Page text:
Monday, December 21, 2009

Intervals and Ratios


    I've always been fascinated by the crossover of music and math.  In this article, I will attempt to explain how intervals can be expressed as ratios. This can also be looked at as an introduction to understanding the mathematical nature of music.  The ratios found in this article are based on the very same ratios that Pythagoras discovered by dividing a vibrating string, so that is where I will begin.
     First, I should clarify that what I mean by an interval is simply 2 pitches being sounded simultaneously or in sequence.  Second, it should be known that expressing intervals as ratios is much easier than it sounds.  It is just another way to express something musical. In my opinion, the more ways you have of looking at something, the greater the possibilities of expressing it exist in your imagination (we can be more creative about something if we can look at it in a number of different ways, as opposed to just one way).  Third, the term "vibrating string" refers to a string whose purpose is to sound a note, i.e. a piano string, or cello string, or guitar string, etc.

    Pythagoras discovered the phenomenon of interval ratios by hanging different sized weights, proportionate to each other, to the ends of strings of equal make and length.  Later, he developed what was called a "monochord," which consisted of a string anchored at both ends on top of a box with a sound-hole with a movable bridge between the anchors which essentially divided the string into two smaller strings.

    Pythagoras used this instrument to experiment with different ratios of the string.  He would position the bridge (the thing in the middle) at different places and pluck the string on both sides, which would sound an interval.  In experimenting this way, Pythagoras made quite an intriguing discovery.  He found out that the most pleasing intervals to the ear were the result of even divisions of the string, that is whole number ratios (3:4 is a whole number ratio as opposed to 3.76:4.5).

    If a vibrating string is divided in half, that is the bridge on the monochord is positioned exactly halfway between the two anchor points, the notes on either side will be the same.  This is called a unison and has a ratio of 1:1 because each string is the same length.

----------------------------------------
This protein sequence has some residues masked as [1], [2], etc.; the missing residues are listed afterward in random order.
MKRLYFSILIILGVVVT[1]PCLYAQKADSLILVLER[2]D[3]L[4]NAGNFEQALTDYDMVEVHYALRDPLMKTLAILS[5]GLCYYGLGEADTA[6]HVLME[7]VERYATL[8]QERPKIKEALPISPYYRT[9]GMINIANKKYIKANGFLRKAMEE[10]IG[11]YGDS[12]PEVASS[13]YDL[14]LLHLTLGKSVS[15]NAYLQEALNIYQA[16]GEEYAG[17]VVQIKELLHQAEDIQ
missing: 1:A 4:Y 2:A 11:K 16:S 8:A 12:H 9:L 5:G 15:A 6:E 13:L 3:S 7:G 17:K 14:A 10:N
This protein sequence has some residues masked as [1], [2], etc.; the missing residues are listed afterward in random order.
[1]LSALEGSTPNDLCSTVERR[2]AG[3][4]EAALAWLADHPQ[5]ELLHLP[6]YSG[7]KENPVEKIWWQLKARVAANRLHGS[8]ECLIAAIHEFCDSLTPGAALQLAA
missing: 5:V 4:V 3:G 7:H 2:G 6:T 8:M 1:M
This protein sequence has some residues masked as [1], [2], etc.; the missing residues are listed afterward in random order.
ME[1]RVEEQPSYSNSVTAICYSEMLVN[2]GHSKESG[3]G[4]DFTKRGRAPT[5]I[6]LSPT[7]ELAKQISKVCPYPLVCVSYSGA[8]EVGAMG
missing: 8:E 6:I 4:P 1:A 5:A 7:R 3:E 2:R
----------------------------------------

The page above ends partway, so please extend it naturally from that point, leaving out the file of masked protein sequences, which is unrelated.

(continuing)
If one side is doubled in length so that it is twice as long as the other, you also get the same note, though the shorter side sounds one octave higher.  All simple intervals fall between these two extremes.

    1:1, or the unison, is considered the most consonant interval, 2:1 the next most consonant, 2:3 the next most consonant after that.  What you will find is that as the numbers go higher, so does the level of dissonance.  There are a number of theories as to why this is so.  Personally, I believe it to be because of the mind's preference for rational numbers, but it could be any number of reasons.

    As was just stated, after the octave (2:1), the next most consonant interval is 2:3, or the fifth.  If the bridge is positioned so that it is two thirds of the way across the string, the interval produced by sounding the string on both sides of the bridge is a fifth.

    I'm sure you get the basic idea by now.  However, the ratio doesn't just represent the proportionate lengths of strings, but also the ratio of vibrations between the two pitches.  For example, 2:3 means that for every time one of the pitches that make up a fifth goes through 2 cycles of its vibration, the other goes through 3.  Pretty cool, huh.

    The other interval ratios are as follows:

3:4 - 4th
4:5 - Major 3rd
5:6 - Minor 3rd

    By raising the lower tone in an interval up an octave, the interval is said to be inverted.  If you remember from a previous example, doubling a number in the ratio raises it an octave.  A 4th is an inverted 5th, a minor 6th is an inverted major 3rd, a major 6th is an inverted minor 3rd, etc.  The inversions are as follows:

If you invert 2:3 (a 5th), you get 3:4 (a 4th)
If you invert 4:5 (a Major 3rd), you get 5:8 (a Minor 6th)
If you invert 5:6 (a Minor 3rd), you get 6:10, which reduces to 3:5 (a Major 6th)

    Since intervals can be expressed using whole number ratios, then chords, which consist of three or more pitches sounded simultaneously, should be able to be expressed in the same manner.  Let's look at the Major triad, for example.  In the key of C, it consists of the notes C, E, and G.

C : E : G

    C to E is a major 3rd (4:5)

C : E
4 : 5

    C to G is a 5th (2:3)

C : G
2 : 3

    Based off of this information, we can see that the major triad can be expressed with the following ratio:

C:  E  :  G
1 : 5/4 : 3/2

    This ratio contains fractions and so it doesn't sit well within our framework of whole number ratios, so let's clean it up a bit.  Let's start back at the major 3rd interval of C to E, which is 4:5.  That is a whole number ratio so it is fine and dandy.  Now, instead of using the interval of a 5th from C to G, let's take the minor third from E to G, which is 5:6.  When we combine these two ratios, as you can see below, we get a much cleaner, better understood ratio that fits within our framework of whole number ratios.

C : E : G
4 : 5 : 6

    I hope you found this article interesting, and if not, maybe I'll catch your attention next time.  Maybe you don't like to look at music from such a highly mathematical perspective, and that is fine.  Music is what you make it, though it can't be denied that music is very mathematical in nature.  That is just how it is, but it doesn't mean you have to look at it that way.  My intent was not to say that you should think about music in mathematical terms or not, but rather to introduce to you the mathematical nature of the art itself; to offer another perspective from which to draw inspiration.





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